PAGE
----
## Eudemus of Rhodes

Eudemus of Rhodes (Εὔδημος) was an ancient Greek philosopher, considered the first historian of science, who lived from c. 370 BC until c. 300 BC.

## Extended side

In plane geometry, an extended side or sideline of a polygon is the line that contains one side of the polygon.

## Exterior angle theorem

The exterior angle theorem is Proposition 1.16 in Euclid's Elements, which states that the measure of an exterior angle of a triangle is greater than either of the measures of the remote interior angles.

## Firearm

A firearm is a portable gun (a barreled ranged weapon) that inflicts damage on targets by launching one or more projectiles driven by rapidly expanding high-pressure gas produced by exothermic combustion (deflagration) of propellant within an ammunition cartridge.

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## Francis Dominic Murnaghan (mathematician)

Francis Dominic Murnaghan (August 4, 1893 – March 24, 1976) was an Irish mathematician, former head of the mathematics department at Johns Hopkins University.

## Full moon

The full moon is the lunar phase when the Moon appears fully illuminated from Earth's perspective.

## Geographic coordinate system

A geographic coordinate system is a coordinate system used in geography that enables every location on Earth to be specified by a set of numbers, letters or symbols.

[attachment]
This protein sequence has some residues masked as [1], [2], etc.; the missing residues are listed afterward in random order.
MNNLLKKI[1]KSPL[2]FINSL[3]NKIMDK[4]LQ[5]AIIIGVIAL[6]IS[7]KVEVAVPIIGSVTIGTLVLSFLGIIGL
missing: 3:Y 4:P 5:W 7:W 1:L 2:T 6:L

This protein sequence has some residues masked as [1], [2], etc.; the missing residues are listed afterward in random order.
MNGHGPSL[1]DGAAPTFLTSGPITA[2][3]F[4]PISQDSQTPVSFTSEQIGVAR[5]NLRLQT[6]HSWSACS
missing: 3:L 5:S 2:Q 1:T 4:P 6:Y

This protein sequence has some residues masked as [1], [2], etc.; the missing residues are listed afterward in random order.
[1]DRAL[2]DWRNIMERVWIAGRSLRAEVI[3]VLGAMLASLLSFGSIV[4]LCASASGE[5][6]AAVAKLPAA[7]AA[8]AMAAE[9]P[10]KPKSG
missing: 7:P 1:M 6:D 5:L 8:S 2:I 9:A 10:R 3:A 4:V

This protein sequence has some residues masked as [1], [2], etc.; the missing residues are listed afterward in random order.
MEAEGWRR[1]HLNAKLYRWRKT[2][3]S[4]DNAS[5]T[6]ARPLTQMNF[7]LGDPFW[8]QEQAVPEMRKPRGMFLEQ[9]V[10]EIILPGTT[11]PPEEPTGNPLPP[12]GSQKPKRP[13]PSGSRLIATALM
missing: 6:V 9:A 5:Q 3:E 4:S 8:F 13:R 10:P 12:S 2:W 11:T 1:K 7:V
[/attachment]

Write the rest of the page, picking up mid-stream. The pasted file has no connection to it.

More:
## Geography

Geography (from Greek γεωγραφία, geographia, literally "earth description") is a field of science devoted to the study of the lands, the features, the inhabitants, and the phenomena of Earth.

The grade (also called slope, incline, gradient, mainfall, pitch or rise) of a physical feature, landform or constructed line refers to the tangent of the angle of that surface to the horizontal.

The gradian is a unit of measurement of an angle, equivalent to \frac of a turn, \frac of a degree, or \frac of a radian.

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## Great circle

A great circle, also known as an orthodrome, of a sphere is the intersection of the sphere and a plane that passes through the center point of the sphere.

## Great-circle distance

The great-circle distance or orthodromic distance is the shortest distance between two points on the surface of a sphere, measured along the surface of the sphere (as opposed to a straight line through the sphere's interior).

## Greek alphabet

The Greek alphabet has been used to write the Greek language since the late 9th or early 8th century BC.

## Greek language

Greek (Modern Greek: ελληνικά, elliniká, "Greek", ελληνική γλώσσα, ellinikí glóssa, "Greek language") is an independent branch of the Indo-European family of languages, native to Greece and other parts of the Eastern Mediterranean and the Black Sea.

## Greek mathematics

Greek mathematics refers to mathematics texts and advances written in Greek, developed from the 7th century BC to the 4th century AD around the shores of the Eastern Mediterranean.